Christie, Cuomo veto Port Authority legislation, propose own plan
The governors of New Jersey and New York late Saturday vetoed legislation passed unanimously by each state’s legislature to overhaul the operations of the Port Authority, and instead endorsed their own plan to revamp the troubled bistate agency.
The governors of New Jersey and New York late Saturday vetoed legislation passed unanimously by each state's legislature to overhaul the operations of the Port Authority, and instead endorsed their own plan to revamp the troubled bistate agency.
New York Gov. Andrew Cuomo, a Democrat, had until Saturday to take action on the legislation, which needed the signature of each state's governor.
He and Gov. Christie, a Republican, on Saturday evening released and endorsed a 103-page report compiled by a special panel the governors convened in May in the aftermath of the George Washington Bridge scandal, which laid bare cross-Hudson rivalries among Port Authority leadership.
The legislation sought to increase transparency and accountability at the agency, which operates the region's tunnels, bridges, and airports.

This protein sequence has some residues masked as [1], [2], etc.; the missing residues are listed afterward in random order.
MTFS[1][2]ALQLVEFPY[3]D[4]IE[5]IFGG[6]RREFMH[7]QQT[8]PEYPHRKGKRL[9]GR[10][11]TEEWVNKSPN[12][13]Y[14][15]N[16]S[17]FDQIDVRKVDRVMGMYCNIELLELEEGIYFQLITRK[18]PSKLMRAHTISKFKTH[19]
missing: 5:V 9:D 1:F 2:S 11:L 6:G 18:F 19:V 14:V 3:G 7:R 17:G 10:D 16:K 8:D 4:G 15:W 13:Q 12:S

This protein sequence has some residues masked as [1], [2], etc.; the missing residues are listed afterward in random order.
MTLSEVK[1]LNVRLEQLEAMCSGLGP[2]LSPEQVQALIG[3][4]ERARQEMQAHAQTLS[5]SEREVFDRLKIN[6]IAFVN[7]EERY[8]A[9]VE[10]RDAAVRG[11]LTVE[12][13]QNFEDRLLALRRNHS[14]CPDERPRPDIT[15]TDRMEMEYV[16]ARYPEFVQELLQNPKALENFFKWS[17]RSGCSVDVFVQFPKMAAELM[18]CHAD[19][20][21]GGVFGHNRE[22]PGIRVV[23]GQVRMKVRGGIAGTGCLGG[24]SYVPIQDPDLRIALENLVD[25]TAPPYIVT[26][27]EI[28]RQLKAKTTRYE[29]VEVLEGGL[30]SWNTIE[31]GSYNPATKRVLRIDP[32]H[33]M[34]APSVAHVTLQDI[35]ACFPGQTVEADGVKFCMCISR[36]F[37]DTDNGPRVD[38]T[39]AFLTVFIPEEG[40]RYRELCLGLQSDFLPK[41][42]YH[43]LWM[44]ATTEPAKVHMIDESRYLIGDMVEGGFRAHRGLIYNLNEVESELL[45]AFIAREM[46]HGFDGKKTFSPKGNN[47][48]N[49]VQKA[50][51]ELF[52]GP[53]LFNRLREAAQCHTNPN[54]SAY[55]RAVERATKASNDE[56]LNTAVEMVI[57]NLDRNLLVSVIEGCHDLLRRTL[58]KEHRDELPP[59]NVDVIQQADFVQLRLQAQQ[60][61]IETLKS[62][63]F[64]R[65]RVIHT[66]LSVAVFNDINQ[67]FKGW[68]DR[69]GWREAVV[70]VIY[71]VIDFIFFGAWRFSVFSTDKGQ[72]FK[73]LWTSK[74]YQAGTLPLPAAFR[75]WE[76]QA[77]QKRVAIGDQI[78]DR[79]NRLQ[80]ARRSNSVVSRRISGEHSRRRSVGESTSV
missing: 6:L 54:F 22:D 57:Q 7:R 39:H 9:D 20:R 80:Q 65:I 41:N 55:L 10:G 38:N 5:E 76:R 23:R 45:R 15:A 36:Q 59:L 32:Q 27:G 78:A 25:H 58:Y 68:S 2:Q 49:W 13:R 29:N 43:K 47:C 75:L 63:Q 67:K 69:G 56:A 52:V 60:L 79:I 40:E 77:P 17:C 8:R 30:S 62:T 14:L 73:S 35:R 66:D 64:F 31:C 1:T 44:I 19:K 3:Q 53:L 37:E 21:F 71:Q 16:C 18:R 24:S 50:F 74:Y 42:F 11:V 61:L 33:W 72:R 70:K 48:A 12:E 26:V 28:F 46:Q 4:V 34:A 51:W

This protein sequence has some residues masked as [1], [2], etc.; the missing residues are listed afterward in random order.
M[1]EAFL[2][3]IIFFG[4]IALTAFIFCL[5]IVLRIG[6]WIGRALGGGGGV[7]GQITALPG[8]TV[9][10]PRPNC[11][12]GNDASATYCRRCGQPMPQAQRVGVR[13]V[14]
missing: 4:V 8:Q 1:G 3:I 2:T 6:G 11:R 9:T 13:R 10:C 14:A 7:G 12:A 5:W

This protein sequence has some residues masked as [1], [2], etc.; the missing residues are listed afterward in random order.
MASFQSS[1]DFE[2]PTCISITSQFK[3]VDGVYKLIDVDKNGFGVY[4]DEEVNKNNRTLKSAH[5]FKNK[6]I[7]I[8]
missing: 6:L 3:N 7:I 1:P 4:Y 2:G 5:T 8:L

Christie and Cuomo suggested the measures didn't go far enough to reform the agency.
In one of his two veto messages, Christie said the legislation was "too narrow" and lacked "changes needed for reform."
New Jersey legislators moved quickly to denounce the vetoes. "These vetoes are terribly disappointing news for the people of New Jersey and New York, especially the commuters who get stung by toll hike after toll hike by this out-of-control agency," Assembly Speaker Vincent Prieto (D., Hudson) said in a statement. "They rightly expected more from the governors after the revelations at the Port Authority over the last year."
He said the Assembly would communicate "with all the sponsors in both states as to the next step."
The governors proposed, among other provisions, replacing the authority's executive director and deputy executive director with a single chief executive, to be hired "as expeditiously as possible based on a national search directed by the Board of Commissioners."
They also seek to return the agency to its core transportation mission, and recommend divesting its real estate holdings and limiting new real estate investments.